Conservation DistList Archives [Date] [Subject] [Author] [SEARCH]

Subject: Sharing knowledge

Sharing knowledge

From: Niccolo Caldararo <caldararo<-at->
Date: Monday, June 10, 2013
About 30 years ago Robert Organ proposed an venue for conservators
to share their work.  He called it the National Institute for
Conservation.  This institute would preserve all the treatments of
conservators the world over as a resource to present and future
conservators.  It would be both an archive and a living facility
where people could do research and have questions answered about
what people had done in what situations so that archived reports
could be mined for decision making evidence.

This proposal drew many supporters and many opponents. It was an
expensive proposition, requiring a lot of labor (researchers) and
communication (librarians to answer questions).  Some opposed it
because they felt it would open the conservation field to a host of
liabilities and both supporters and critics had their points.  The
proposal failed mainly I think because it required a lot of funding.

Recently I was contacted by an organization called Research Gate.
They sent me a list of my publications and asked it I would agree to
put them on their site for free download open to any scientist the
world over.  The spirit of this effort is consistent with that of
the technology world where sharing is considered a positive and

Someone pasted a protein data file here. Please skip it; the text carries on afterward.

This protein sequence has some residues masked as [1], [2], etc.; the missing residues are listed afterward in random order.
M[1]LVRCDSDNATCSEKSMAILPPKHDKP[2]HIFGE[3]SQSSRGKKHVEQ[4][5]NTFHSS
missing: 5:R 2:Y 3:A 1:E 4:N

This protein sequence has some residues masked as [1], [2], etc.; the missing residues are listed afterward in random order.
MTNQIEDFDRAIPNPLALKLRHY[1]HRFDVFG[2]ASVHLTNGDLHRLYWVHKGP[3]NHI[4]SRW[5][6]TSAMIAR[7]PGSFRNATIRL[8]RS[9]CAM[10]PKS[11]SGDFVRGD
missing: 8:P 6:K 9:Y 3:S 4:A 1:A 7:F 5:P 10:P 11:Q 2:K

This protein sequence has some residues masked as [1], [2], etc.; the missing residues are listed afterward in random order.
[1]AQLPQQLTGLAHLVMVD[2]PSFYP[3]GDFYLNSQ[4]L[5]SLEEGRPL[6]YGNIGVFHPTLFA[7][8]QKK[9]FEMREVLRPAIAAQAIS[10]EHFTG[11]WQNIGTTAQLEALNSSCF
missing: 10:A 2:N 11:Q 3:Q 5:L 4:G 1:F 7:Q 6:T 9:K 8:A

within the tradition of science.  The founder wanted to create a
site where scientists could share their unpublished work,
experiments, theories, etc. and then be able to discuss the
materials, online in real time. I agreed to place my work on the
site after researching the firm and seeing how it works and who uses
it.  I have put all my articles, chapters from books and some
unpublished work on the site.

I think this site could function much like Robert Organ had hoped
his NIC would.  People could upload their treatment reports,
experiments on materials, etc., images of problems and we could all
download these articles, images and data and discuss problems
together.

While this would not replace our present publications, it would
greatly enhance communication among conservators.

I would like to start a discussion of this idea.  What do people
think?  Is this a good idea?  What are the downsides if any?  It is
free and could act as a model for a future conservator only site.

Niccolo Caldararo
Director and Chief Conservator
Conservation Art Service


                                  ***
                  Conservation DistList Instance 27:4
                   Distributed: Tuesday, July 2, 2013
                        Message Id: cdl-27-4-004
                                  ***
Received on Monday, 10 June, 2013

[Search all CoOL documents]


URL: http://
Timestamp:
Retrieved: